Rebalance – Rebalancing is about giving your digestion and gut some ongoing support to keep your gut bacteria and digestion heading in the right direction. This may include some continuing dietary restriction, the use of HCL and enzymes, occasional 24 hour modified fasts and some general probiotics.
Reintroduce Foods – This is about working out your dietary boundaries by reintroducing foods so that you have the fewest food restrictions as possible. For example dairy or not, higher carbs or do you have to be more conservative. With the lower FODMAP or even paleo type diet you tend to have less carbs and they are certainly not refined. So now it’s about adding in a few more healthy carbs like sweet potato, may be some rice or potatoes
Beneficial Bacteria & Support Supplements – After rebalancing there is often a need for supporting the good bacteria. We can do this by actually feeding the good bacteria with healthy fibres. The other part of this is about reducing any supplemental support so you are still good with the minimum needed.
Maintenance – Health Set Backs and Flares – An important part of this is enjoying better health and not being overwhelmed or neurotic about everything. This doesn’t mean going crazy with things you know effect you but it might mean testing the boundaries of what you tolerate. Also having ‘fun’ is an essential component of overall health too.
Another good thing to do is have a bit of a yearly check up, a bit of a tune up or service, change the oil, replace the air filter and measure and check the brakes, battery and coolant levels.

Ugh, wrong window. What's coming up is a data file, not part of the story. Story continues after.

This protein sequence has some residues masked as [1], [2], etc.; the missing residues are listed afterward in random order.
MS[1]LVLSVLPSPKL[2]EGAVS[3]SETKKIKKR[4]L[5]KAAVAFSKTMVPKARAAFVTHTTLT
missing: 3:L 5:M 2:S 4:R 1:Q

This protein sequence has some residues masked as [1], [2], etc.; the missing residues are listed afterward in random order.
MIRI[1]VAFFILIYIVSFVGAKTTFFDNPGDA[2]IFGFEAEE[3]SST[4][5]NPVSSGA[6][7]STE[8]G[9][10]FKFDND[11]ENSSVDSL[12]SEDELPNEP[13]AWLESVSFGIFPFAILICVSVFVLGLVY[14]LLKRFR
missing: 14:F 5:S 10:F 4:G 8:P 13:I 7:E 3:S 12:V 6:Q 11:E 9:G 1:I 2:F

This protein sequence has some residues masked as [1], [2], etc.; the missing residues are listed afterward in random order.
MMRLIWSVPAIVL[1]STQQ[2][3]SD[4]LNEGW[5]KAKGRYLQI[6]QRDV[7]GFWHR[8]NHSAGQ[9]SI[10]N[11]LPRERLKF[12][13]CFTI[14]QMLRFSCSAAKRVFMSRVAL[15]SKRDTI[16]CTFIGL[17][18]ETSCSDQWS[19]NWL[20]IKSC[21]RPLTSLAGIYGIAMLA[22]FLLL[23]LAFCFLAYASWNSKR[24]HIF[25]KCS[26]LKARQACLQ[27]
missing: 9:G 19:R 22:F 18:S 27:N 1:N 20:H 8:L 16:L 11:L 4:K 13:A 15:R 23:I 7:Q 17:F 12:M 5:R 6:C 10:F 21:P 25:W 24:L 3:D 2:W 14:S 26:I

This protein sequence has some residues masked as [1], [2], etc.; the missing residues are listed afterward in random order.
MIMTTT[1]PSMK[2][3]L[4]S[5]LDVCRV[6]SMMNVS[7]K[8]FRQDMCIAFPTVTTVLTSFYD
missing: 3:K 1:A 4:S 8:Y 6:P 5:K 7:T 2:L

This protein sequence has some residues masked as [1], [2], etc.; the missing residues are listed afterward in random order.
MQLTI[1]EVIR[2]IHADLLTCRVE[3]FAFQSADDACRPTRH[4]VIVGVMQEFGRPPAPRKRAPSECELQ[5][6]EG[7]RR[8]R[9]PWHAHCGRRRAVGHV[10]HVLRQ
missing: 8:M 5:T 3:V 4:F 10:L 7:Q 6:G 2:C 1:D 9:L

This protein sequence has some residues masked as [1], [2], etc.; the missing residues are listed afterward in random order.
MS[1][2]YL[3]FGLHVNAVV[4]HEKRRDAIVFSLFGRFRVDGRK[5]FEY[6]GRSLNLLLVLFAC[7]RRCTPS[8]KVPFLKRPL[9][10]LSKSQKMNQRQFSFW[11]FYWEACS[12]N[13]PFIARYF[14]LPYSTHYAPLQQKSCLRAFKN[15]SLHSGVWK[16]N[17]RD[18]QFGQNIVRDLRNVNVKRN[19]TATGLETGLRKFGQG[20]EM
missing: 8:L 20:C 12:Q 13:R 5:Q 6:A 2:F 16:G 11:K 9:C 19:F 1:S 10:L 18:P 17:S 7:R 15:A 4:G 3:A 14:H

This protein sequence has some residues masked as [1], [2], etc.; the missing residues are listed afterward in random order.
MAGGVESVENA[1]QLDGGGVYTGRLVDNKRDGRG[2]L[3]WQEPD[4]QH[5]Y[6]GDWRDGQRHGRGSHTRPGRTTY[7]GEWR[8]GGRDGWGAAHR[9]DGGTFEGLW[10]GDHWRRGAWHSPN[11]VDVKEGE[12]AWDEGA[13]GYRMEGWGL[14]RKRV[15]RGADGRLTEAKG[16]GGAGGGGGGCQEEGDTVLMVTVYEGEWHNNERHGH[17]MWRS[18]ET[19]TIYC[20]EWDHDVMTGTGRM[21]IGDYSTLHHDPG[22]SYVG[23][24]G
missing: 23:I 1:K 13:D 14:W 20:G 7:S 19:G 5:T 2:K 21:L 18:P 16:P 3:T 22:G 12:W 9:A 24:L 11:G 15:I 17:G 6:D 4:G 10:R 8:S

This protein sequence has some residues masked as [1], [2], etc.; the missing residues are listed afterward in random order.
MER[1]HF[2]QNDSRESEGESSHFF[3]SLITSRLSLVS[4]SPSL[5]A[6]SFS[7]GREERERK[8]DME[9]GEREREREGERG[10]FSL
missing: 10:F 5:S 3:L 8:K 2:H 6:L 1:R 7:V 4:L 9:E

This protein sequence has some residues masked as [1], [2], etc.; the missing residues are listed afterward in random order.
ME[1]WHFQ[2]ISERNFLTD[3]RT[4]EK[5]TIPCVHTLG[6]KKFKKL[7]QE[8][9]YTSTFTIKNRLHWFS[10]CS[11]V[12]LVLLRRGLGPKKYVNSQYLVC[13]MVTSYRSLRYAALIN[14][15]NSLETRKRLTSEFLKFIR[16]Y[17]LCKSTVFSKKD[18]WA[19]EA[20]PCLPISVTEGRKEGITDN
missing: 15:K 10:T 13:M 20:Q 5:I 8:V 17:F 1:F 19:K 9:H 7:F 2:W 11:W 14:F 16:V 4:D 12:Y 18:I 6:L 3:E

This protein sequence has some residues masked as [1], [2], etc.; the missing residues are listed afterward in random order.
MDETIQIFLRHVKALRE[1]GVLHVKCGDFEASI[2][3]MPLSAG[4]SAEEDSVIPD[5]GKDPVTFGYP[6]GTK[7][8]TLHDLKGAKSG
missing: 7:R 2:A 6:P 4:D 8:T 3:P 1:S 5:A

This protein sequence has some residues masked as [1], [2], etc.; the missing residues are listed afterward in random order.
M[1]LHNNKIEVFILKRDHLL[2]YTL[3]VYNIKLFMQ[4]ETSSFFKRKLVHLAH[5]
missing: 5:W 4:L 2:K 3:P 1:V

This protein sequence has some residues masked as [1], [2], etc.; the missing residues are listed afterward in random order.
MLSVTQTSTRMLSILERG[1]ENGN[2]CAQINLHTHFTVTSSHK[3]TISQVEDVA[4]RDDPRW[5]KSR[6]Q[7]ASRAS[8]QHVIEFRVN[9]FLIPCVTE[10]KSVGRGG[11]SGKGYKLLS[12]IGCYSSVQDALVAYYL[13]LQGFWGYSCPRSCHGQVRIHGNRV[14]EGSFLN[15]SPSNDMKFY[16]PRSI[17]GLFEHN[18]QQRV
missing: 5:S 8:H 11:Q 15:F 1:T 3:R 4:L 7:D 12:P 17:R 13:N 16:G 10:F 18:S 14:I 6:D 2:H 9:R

Also healing can take time, sometimes it can be quicker but other times we need to give our health and gut time to heal and recovery.
Tips for what to do if you have a set back or flare.
Firstly it is important to realize a flare of digestive symptoms does not necessarily mean anything’s wrong or broken but rather there’s an imbalance that can be rectified.
Checklist for getting back on track:
- Check in on your diet and lifestyle – If you have become too liberal with foods and are not getting enough sleep, you may want to revisit a cleaner paleo or lower FODMAP diet template or do a short modified fast and make sure you are resting well and keeping stress at bay.
- Probiotics – are probably the best foundational dietary help for balance of your health and gut. Try incorporating fermented foods
- You may want to consider antimicrobials herbs and foods such as garlic, oregano, thyme, olive leaf.
Other considerations – yep back to basics always works!
- Movement and Exercise
- Social interaction and contact
You are different
You need a tailored treatment plan, using pathology testing to accurately and scientifically assess your health and risks.